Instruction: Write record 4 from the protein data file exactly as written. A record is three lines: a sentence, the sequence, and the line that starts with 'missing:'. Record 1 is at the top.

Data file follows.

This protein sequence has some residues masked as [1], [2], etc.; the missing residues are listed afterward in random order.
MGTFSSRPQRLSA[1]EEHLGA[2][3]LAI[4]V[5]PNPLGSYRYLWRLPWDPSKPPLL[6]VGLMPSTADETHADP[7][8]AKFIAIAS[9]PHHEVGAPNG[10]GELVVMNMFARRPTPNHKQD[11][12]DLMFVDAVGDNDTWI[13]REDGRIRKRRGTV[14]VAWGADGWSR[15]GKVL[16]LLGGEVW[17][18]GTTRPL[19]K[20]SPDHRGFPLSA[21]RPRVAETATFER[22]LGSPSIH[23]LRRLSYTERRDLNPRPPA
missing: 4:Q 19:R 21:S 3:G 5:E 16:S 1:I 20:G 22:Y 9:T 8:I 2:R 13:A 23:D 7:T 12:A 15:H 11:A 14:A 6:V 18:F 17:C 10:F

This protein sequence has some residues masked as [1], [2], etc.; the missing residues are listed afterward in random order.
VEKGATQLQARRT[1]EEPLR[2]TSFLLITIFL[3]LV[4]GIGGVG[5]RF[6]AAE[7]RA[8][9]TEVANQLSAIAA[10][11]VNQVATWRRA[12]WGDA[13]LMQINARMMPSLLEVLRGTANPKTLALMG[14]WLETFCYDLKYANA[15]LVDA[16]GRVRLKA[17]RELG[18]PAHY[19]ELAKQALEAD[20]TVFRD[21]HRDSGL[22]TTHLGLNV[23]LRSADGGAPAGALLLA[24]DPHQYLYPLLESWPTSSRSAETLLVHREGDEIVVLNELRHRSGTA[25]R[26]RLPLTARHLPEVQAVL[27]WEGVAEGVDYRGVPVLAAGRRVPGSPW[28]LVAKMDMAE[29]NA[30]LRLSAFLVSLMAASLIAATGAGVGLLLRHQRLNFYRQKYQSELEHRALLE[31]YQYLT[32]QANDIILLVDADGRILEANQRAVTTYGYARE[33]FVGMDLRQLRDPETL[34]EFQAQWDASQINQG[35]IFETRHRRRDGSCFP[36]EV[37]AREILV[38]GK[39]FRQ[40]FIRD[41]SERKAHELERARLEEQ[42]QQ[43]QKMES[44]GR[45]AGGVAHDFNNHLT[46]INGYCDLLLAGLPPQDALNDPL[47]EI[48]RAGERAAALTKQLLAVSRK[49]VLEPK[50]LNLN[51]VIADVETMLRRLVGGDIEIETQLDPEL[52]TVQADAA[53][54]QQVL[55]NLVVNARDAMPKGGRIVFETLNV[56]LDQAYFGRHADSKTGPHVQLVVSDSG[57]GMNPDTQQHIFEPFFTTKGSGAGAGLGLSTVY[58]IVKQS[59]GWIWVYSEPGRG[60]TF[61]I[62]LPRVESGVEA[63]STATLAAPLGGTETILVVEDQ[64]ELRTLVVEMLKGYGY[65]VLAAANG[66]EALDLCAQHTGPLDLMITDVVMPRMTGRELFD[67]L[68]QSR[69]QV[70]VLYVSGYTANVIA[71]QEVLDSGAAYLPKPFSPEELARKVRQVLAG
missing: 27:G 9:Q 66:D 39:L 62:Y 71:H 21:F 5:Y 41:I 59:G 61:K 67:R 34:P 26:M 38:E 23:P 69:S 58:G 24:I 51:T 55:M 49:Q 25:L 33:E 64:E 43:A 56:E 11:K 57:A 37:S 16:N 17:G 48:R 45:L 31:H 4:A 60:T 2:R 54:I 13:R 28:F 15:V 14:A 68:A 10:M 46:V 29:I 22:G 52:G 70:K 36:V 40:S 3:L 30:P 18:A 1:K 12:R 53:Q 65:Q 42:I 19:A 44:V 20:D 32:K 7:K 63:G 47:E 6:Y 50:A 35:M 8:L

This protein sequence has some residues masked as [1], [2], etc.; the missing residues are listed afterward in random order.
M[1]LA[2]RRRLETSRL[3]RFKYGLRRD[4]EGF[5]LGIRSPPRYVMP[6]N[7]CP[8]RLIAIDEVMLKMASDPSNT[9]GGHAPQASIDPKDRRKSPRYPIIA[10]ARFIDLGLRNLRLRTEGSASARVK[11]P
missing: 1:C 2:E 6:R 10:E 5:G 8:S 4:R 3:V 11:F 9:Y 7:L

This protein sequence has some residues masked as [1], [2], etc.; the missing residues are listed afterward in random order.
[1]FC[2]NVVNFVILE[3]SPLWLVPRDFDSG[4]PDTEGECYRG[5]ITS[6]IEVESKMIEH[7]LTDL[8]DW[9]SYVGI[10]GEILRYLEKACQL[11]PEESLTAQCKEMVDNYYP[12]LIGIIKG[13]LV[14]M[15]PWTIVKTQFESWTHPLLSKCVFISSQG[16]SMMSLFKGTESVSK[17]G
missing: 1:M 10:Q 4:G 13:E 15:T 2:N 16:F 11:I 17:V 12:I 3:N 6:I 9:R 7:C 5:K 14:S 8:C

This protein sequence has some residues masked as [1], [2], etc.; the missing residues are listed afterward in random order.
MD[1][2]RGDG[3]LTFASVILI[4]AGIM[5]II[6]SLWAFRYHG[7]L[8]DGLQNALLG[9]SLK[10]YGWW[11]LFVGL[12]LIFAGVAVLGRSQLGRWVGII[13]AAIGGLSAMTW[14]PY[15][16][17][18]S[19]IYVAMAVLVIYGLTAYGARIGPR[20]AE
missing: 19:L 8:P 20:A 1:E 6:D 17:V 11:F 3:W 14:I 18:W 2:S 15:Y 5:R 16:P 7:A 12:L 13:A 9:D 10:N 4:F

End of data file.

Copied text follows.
This protein sequence has some residues masked as [1], [2], etc.; the missing residues are listed afterward in random order.
[1]FC[2]NVVNFVILE[3]SPLWLVPRDFDSG[4]PDTEGECYRG[5]ITS[6]IEVESKMIEH[7]LTDL[8]DW[9]SYVGI[10]GEILRYLEKACQL[11]PEESLTAQCKEMVDNYYP[12]LIGIIKG[13]LV[14]M[15]PWTIVKTQFESWTHPLLSKCVFISSQG[16]SMMSLFKGTESVSK[17]G
missing: 1:M 10:Q 4:G 13:E 15:T 2:N 16:F 11:I 17:V 12:I 3:N 6:I 9:R 7:C 5:K 14:S 8:C